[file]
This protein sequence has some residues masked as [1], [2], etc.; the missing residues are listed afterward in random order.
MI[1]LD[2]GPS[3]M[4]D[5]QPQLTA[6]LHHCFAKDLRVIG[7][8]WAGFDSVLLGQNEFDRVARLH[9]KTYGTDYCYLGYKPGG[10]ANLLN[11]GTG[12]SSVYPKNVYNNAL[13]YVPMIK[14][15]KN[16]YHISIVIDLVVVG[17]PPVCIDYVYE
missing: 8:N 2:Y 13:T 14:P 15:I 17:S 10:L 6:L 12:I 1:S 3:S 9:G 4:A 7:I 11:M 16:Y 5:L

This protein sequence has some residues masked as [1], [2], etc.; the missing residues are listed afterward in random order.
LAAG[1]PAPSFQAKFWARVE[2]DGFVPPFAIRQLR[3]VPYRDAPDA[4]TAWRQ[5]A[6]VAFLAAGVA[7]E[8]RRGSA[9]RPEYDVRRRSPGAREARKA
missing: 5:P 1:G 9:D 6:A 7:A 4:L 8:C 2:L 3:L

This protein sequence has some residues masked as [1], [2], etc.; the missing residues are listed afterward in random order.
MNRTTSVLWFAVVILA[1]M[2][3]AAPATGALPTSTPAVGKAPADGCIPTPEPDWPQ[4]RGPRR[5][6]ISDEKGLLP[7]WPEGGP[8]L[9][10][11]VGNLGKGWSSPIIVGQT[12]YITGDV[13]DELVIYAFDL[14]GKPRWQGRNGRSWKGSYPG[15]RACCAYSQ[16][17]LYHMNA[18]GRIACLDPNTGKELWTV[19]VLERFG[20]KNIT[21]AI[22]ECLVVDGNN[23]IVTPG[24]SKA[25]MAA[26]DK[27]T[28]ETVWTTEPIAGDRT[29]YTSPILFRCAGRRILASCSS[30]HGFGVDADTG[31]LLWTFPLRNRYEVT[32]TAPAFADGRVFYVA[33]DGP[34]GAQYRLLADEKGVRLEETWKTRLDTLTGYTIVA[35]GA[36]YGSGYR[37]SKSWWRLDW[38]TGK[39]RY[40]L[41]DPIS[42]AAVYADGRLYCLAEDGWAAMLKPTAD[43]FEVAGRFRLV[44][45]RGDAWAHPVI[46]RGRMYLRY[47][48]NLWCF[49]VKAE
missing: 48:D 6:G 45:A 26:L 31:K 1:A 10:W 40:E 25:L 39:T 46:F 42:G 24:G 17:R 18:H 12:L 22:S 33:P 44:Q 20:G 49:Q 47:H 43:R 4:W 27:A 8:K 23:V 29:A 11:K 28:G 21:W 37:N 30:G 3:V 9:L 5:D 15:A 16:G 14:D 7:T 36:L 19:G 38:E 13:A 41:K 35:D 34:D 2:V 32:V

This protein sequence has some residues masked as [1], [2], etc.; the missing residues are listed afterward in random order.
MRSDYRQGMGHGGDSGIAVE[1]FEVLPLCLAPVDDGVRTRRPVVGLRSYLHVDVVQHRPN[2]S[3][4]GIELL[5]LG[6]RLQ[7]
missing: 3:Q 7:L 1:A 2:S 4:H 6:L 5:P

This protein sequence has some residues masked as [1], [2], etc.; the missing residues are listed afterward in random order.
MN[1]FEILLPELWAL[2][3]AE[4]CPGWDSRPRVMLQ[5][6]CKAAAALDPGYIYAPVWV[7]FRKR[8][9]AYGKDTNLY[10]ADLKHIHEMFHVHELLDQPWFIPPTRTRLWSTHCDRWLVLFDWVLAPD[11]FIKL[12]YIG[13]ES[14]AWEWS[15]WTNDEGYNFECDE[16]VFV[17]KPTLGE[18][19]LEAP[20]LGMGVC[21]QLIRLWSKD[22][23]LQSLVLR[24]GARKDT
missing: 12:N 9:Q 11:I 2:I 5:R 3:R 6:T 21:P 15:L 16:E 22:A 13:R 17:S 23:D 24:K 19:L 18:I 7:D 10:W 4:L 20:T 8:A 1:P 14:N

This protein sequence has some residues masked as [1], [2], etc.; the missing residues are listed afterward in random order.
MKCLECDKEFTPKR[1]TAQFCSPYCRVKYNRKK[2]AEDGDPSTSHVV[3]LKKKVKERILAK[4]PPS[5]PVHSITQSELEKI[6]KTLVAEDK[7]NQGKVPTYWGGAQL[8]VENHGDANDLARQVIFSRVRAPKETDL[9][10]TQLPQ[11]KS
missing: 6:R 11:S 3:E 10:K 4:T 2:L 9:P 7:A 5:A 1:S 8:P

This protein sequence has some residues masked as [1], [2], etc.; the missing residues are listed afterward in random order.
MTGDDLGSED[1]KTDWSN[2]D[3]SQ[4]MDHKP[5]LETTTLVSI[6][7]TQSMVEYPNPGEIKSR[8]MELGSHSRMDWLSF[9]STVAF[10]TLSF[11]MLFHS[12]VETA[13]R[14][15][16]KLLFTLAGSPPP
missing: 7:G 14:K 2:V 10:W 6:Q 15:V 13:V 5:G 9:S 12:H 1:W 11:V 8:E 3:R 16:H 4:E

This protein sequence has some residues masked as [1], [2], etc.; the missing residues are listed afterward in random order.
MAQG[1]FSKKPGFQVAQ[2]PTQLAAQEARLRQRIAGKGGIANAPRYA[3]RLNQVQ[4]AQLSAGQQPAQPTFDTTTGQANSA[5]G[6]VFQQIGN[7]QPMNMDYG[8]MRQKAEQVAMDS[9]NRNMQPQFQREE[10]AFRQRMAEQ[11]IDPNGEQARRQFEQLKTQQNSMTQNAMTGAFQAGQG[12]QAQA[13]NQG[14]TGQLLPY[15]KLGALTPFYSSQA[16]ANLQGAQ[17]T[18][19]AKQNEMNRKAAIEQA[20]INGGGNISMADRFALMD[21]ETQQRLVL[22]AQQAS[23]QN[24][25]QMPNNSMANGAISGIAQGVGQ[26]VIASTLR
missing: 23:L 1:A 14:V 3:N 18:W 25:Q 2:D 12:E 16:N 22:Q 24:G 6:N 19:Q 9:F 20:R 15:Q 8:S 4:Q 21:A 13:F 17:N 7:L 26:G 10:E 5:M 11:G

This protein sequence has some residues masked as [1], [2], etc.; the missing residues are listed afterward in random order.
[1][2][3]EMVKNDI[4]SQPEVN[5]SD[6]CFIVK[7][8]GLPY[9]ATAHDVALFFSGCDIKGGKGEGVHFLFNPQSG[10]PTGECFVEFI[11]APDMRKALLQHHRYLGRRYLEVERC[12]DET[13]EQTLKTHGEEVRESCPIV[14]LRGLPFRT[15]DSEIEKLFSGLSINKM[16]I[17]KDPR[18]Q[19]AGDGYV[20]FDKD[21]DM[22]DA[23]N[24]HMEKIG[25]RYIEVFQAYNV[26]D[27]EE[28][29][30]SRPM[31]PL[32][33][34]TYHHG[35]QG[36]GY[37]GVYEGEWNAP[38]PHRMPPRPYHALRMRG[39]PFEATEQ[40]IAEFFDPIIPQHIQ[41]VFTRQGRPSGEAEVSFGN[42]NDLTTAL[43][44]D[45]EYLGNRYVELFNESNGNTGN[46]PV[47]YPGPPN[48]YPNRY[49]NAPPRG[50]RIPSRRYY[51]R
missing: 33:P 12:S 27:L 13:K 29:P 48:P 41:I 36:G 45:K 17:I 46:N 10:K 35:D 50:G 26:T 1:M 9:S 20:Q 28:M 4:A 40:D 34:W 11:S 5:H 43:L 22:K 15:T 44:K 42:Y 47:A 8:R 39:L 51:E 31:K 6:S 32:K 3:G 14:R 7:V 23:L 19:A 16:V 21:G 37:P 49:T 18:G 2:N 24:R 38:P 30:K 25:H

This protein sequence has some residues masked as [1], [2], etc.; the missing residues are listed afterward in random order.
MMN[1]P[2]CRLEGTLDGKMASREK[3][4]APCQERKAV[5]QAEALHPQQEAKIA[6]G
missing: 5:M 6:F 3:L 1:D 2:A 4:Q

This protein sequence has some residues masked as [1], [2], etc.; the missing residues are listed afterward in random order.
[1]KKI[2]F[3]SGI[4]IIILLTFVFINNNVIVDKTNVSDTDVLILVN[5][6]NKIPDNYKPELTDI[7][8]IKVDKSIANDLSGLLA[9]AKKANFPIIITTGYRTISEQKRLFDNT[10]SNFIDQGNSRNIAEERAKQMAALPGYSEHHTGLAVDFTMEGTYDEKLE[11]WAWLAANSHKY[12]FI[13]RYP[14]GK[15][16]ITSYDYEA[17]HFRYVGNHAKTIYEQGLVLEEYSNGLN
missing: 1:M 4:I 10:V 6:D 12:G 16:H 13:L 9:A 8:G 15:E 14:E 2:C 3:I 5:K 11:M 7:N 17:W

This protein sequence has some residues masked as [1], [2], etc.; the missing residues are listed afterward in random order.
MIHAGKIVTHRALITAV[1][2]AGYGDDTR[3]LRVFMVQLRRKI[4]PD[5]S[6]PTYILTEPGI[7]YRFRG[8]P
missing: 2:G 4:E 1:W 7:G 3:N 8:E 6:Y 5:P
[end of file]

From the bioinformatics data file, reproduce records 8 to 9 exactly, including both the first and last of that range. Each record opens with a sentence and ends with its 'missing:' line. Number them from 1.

This protein sequence has some residues masked as [1], [2], etc.; the missing residues are listed afterward in random order.
MAQG[1]FSKKPGFQVAQ[2]PTQLAAQEARLRQRIAGKGGIANAPRYA[3]RLNQVQ[4]AQLSAGQQPAQPTFDTTTGQANSA[5]G[6]VFQQIGN[7]QPMNMDYG[8]MRQKAEQVAMDS[9]NRNMQPQFQREE[10]AFRQRMAEQ[11]IDPNGEQARRQFEQLKTQQNSMTQNAMTGAFQAGQG[12]QAQA[13]NQG[14]TGQLLPY[15]KLGALTPFYSSQA[16]ANLQGAQ[17]T[18][19]AKQNEMNRKAAIEQA[20]INGGGNISMADRFALMD[21]ETQQRLVL[22]AQQAS[23]QN[24][25]QMPNNSMANGAISGIAQGVGQ[26]VIASTLR
missing: 23:L 1:A 14:V 3:N 18:W 25:Q 2:D 12:E 16:N 22:Q 24:G 6:N 19:Q 9:F 20:R 15:Q 8:S 4:Q 21:A 13:F 17:N 7:L 26:G 10:E 5:M 11:G

This protein sequence has some residues masked as [1], [2], etc.; the missing residues are listed afterward in random order.
[1][2][3]EMVKNDI[4]SQPEVN[5]SD[6]CFIVK[7][8]GLPY[9]ATAHDVALFFSGCDIKGGKGEGVHFLFNPQSG[10]PTGECFVEFI[11]APDMRKALLQHHRYLGRRYLEVERC[12]DET[13]EQTLKTHGEEVRESCPIV[14]LRGLPFRT[15]DSEIEKLFSGLSINKM[16]I[17]KDPR[18]Q[19]AGDGYV[20]FDKD[21]DM[22]DA[23]N[24]HMEKIG[25]RYIEVFQAYNV[26]D[27]EE[28][29][30]SRPM[31]PL[32][33][34]TYHHG[35]QG[36]GY[37]GVYEGEWNAP[38]PHRMPPRPYHALRMRG[39]PFEATEQ[40]IAEFFDPIIPQHIQ[41]VFTRQGRPSGEAEVSFGN[42]NDLTTAL[43][44]D[45]EYLGNRYVELFNESNGNTGN[46]PV[47]YPGPPN[48]YPNRY[49]NAPPRG[50]RIPSRRYY[51]R
missing: 33:P 12:S 27:L 13:K 29:P 48:P 41:I 36:G 45:K 17:I 46:N 10:K 35:D 50:G 26:T 1:M 9:S 20:Q 28:M 4:A 40:D 34:W 11:S 5:H 43:L 22:K 15:T 44:K 42:Y 47:A 8:R 39:L 51:E 31:K 6:S 32:K 3:G 14:R 7:V 23:L 19:A 16:V 21:G 37:P 49:T 18:G 2:N 24:R 38:P 30:K 25:H